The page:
06/25/13 2:00pm
06/25/2013 2:00 PM

KATHARINE SCHROEDER PHOTO | Fire Fighter is moving to the railroad dock.

Despite objections from residents and two board members, the decommissioned New York City fireboat Fire Fighter is moving from Mitchell Park Marina to the railroad dock.

During its regular meeting Monday, Greenport Village Board members approved the mooring of the historic boat at the Suffolk County owned dock, which Village law reserves for commercial fisherman.

The motion passed by a 3-2 margin with Trustees David Murray and Mary Bess Phillips in opposition.

The contract between the village and the Fireboat Fire Fighter Museum to dock the vessel at Mitchell Park Marina expired earlier this month. Since its arrival in Greenport in February, the plan has been to ultimately move Fire Fighter to a permanent berth at the railroad dock near the East End Seaport Museum.

The relocation of the 134-foot ship, now a nonprofit floating museum, is pending a determination by Suffolk County on whether it can dock at the railroad pier. The county leases the railroad dock to the village for a token fee of $1 per year, according to Mayor David Nyce. In exchange, Greenport maintains the dock. The county, however, is the final authority on who can use the dock — which is intended exclusively for commercial fishermen — and it has the right to refuse any sublease agreement the village enters into regarding the railroad dock, the mayor said.

Greenport resident John Saladino disagreed with the mayor’s statements on the lease.

“No where in the lease agreement with the County is it required for the village to get County approval for a vessel to dock at the railroad dock,” he said in a statement after the meeting.” The first page of the lease clearly disputes Mr. Nyce’s contention the dock is to be used exclusively for commercial fishing boats.”

Housing Fire Fighter at the railroad dock has drawn outrage from fisherman who said the move conflicts with the Village’s law to support and maintain a working waterfront. Many have called the overall condition of the boat into questioning.

“I want to state up front that I am in support of any village project that offers residents something new and unique that attracts visitors from outside the village,” said Stephen Clarke, owner and operator of the Greenport Yacht & Shipbuilding Company. “I want to draw the board’s attention to things that might have been overlooked. It is not an inspected boat. The most routine maintenance has not been done on this boat in more than 10 years.”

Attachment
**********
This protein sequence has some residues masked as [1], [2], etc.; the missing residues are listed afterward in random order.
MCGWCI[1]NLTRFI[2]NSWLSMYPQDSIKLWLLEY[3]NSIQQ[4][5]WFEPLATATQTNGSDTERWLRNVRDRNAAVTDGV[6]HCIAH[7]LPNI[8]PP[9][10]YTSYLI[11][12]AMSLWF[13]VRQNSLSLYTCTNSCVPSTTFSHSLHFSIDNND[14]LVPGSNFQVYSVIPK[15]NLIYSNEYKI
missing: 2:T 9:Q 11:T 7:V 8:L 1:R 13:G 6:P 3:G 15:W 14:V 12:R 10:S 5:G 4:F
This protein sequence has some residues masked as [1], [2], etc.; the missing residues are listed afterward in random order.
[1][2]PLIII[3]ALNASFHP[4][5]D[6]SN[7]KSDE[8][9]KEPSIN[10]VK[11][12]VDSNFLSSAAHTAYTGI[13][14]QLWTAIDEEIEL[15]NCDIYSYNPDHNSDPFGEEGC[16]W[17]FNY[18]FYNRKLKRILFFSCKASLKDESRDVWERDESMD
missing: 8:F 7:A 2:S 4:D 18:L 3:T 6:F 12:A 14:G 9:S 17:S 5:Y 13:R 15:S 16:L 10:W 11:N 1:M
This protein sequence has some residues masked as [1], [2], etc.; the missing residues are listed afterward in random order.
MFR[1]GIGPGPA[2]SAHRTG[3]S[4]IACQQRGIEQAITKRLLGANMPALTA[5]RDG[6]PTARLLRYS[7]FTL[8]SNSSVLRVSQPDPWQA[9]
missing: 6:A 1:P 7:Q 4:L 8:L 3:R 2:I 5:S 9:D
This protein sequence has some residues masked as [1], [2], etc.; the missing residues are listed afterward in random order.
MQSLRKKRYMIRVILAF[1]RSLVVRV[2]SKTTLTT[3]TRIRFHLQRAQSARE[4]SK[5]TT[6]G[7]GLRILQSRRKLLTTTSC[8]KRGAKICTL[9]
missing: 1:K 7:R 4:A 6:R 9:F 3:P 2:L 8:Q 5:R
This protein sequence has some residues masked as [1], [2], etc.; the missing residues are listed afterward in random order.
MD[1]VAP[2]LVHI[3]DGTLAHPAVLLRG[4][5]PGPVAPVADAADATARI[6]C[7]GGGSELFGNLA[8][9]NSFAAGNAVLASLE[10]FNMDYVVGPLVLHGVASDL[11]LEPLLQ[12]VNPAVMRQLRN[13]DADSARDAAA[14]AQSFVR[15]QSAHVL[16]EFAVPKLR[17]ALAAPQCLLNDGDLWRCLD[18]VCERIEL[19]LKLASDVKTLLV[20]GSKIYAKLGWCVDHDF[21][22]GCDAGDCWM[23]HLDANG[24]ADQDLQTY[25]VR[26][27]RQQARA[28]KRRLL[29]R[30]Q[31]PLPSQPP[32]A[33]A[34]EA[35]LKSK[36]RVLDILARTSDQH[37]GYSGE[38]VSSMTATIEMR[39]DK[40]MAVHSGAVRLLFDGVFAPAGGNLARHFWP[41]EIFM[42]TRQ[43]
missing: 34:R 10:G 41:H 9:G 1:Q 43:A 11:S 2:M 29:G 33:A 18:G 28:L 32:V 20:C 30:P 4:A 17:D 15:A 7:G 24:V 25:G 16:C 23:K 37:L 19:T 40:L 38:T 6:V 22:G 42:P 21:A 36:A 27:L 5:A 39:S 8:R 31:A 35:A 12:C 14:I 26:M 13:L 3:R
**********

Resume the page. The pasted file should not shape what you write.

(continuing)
After a previous meeting, Mayor Nyce said though the boat had not been hauled out, it was inspected last fall.

Although the now-expired contract had protected the village previously, the resolution passed on the condition that a $1 million insurance policy is taken out by its owner to protect the village from liability.

Board permits alcohol consumption on public property 

Board members Monday approved a permit allowing The Long Island Power Squadron to serve alcohol on public property at Mitchell Park Marina for an event running from July 25 through July 28 at Mitchell Park Marina.

Board members are currently reworking the regulation to formally allow the consumption of alcohol on public property during all special events, according to Mr. Nyce. If passed the amendment to the Mass Public Assembly Permit would authorize private organizations to serve alcohol at Mitchell Park.

The intent is to allow guests of the marina to use the park as a reception area, the mayor said.  The amendment would still prohibit the sale of alcohol and would restrict the events to an enclosed area, he said.

All of the events are subject to the approval of the Village Board regardless of its passage.

CARRIE MILLER PHOTO | Sterling Street parking ban passes.

Sterling Street parking ban passes

Motorists looking to park on the waterfront side of Sterling Street will have to find an alternative spot.

Residents remained split on the issue for months, but board members ultimately decided the additional parking was a source of safety concerns and adopted the law prohibiting parking on a portion of the eastern side of Sterling Street.

The ban stretches about 50 feet and eliminates two to three parking spaces.

Mayor to Mexico

Mayor Nyce is headed to Mexico.

Board members approved a resolution permitting Mayor Nyce to attend the Hagedorn Foundation and Witness for Peace program in Mexico City, Mexico from July 13 through July 21.

The Port Washington-based Hagedorn Foundation supports social equality and champions immigration reform; while Witness for Peace works towards peace, justice and sustainable economies in the Americas by changing U.S. policies, according to its website.